Russian market faces contraction in production, Central Partnership's Armen Dishdishyan says largest companies will weather crisis.

The global credit crunch has forced a sharp contraction in Russian film production, with up to a quarter of film projects falling victim to the financial meltdown.

Armen Dishdishyan, vice president of international sales and co-production at Central Partnership, told that several of his company's projects were on hold, although those affected were only in the development stage. 'We are just waiting for the situation to calm down, hopefully next year, and once it happens we will resume the production,' he said.

Dishdishyan stressed that Central Partnership's prestige $25m action movie Taras Bulba (scheduled for April release) is secure.

His comments appear to confirm recent reports in the Russian daily, Kommersant, that the effects of the credit crisis are being felt throughout the sector. Kommersant quoted Karen Shaknazarov - the general director of the country's leading production facility, Mosfilm - saying that up to a quarter of the studio's projects had been halted in the last two months. A collapse in domestic production on that scale has not been seen since the Russian economic crisis of 1998.

The Russian economy is certainly under pressure. The Russian stock market has fallen 70% since May, for example, and filmmakers are particularly anxious.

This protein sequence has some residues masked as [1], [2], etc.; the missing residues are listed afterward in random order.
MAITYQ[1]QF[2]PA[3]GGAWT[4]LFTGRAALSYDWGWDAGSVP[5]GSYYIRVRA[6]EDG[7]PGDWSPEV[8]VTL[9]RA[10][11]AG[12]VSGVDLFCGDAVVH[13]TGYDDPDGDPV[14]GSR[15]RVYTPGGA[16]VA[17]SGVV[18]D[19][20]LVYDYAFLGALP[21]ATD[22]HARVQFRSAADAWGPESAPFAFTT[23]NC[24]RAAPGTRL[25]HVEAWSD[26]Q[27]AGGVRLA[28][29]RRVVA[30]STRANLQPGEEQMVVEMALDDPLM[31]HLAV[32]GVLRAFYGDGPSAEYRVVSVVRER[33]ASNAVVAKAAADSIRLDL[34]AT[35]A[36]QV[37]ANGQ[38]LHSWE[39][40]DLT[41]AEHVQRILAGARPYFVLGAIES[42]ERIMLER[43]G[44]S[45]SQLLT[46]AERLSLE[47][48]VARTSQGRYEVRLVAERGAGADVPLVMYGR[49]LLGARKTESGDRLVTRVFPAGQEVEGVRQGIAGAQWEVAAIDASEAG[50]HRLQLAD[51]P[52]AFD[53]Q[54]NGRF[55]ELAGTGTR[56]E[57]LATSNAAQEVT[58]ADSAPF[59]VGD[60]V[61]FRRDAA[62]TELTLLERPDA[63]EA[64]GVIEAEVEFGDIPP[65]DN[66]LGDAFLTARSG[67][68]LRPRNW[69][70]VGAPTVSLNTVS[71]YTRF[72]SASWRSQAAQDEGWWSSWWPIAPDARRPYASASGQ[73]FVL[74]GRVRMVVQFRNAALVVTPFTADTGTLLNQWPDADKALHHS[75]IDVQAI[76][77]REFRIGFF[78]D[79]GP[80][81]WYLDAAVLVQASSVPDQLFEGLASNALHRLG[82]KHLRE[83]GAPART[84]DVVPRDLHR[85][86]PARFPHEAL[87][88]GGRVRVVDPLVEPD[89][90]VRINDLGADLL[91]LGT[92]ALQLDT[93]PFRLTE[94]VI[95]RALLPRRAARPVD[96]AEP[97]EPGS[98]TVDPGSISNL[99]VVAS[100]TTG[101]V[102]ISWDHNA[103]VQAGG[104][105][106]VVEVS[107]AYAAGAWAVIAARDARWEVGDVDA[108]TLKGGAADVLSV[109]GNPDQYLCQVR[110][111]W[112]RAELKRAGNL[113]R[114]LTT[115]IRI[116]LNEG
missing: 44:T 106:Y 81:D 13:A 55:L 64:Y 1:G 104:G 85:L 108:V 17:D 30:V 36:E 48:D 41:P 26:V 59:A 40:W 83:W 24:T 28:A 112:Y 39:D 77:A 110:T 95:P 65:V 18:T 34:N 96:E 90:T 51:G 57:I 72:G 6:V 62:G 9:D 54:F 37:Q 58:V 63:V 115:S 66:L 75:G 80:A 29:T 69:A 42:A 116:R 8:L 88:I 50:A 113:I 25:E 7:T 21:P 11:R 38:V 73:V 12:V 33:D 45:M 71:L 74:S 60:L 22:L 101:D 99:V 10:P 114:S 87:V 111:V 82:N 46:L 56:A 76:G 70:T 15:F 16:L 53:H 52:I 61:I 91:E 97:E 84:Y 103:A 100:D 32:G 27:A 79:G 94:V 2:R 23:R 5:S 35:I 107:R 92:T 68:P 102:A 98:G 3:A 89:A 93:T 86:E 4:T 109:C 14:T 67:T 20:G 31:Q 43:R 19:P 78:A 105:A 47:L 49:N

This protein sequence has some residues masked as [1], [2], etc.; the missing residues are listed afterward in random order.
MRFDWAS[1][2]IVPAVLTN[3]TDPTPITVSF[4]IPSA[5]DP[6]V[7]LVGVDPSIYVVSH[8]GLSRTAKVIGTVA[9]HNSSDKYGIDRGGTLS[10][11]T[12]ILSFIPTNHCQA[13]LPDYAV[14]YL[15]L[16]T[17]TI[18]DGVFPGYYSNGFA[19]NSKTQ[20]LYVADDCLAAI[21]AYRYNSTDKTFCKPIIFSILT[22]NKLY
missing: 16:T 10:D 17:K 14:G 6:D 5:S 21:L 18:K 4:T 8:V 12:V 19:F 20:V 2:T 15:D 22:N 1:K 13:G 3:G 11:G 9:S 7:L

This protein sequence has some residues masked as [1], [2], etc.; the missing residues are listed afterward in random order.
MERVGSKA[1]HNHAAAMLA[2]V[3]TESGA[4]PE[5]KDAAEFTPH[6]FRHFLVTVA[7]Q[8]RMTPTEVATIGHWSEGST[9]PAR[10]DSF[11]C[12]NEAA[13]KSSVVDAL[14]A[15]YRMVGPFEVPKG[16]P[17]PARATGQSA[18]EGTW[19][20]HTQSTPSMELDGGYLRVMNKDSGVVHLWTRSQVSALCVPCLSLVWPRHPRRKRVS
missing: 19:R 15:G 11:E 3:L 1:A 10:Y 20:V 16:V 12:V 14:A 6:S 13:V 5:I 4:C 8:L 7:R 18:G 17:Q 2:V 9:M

Restructuring efforts at the Ministry of Culture have also resulted in delays on funding promises. The bad news emerges just weeks after Prime Minister Vladimir Putin gave Russian film-makers a boost, promising that the government would provide $76m (RUB 2bn) in immediate support with a further commitment of at least $164m (RUB 4.3bn) per year for domestic producers. The government has since reassured producers that the promised funds will be made available, but conceded that filmmakers may not see any money until Spring 2009 at least.

Two other sources of film finance - private loans from individuals and bank loans - have also dried up. Dishdishyan noted that 'nobody has spare money' for private finance and added that 'film financing is on the bottom of banks' priority list, so they no longer offer any loans'.

Dishdishyan believes that the largest production companies will survive the dry spell by utilising their own funds. 'It is the smaller producers that only have a few projects that will suffer the most,' he said.

The Russian market saw 85 local premieres in 2007. Scare stories from some industry insiders say that number could fall by 70% in 2010, but Dishdishyan puts the drop at closer to 30%. The producer added that there may even be a silver lining if the crisis helped clean up the local production market, in which only half of all films produced secure distribution. As he explained, 'Hopefully, the production of really bad films... will get filtered out by the crisis. Only the best, most professional producers will remain, boosting the quality of Russian film.'

Sticking with his optimistic theme, Dishdishyan went on to say that the tough economic climate might actually benefit the industry as more Russians seek to escape their worries by way of the box office. 'People who cannot afford travelling or clubbing will now entertain themselves by going to the cinemas,' he said. 'So we expect more positive Russian films to come out, such as comedies and romantic films, to help people get through this hard period.'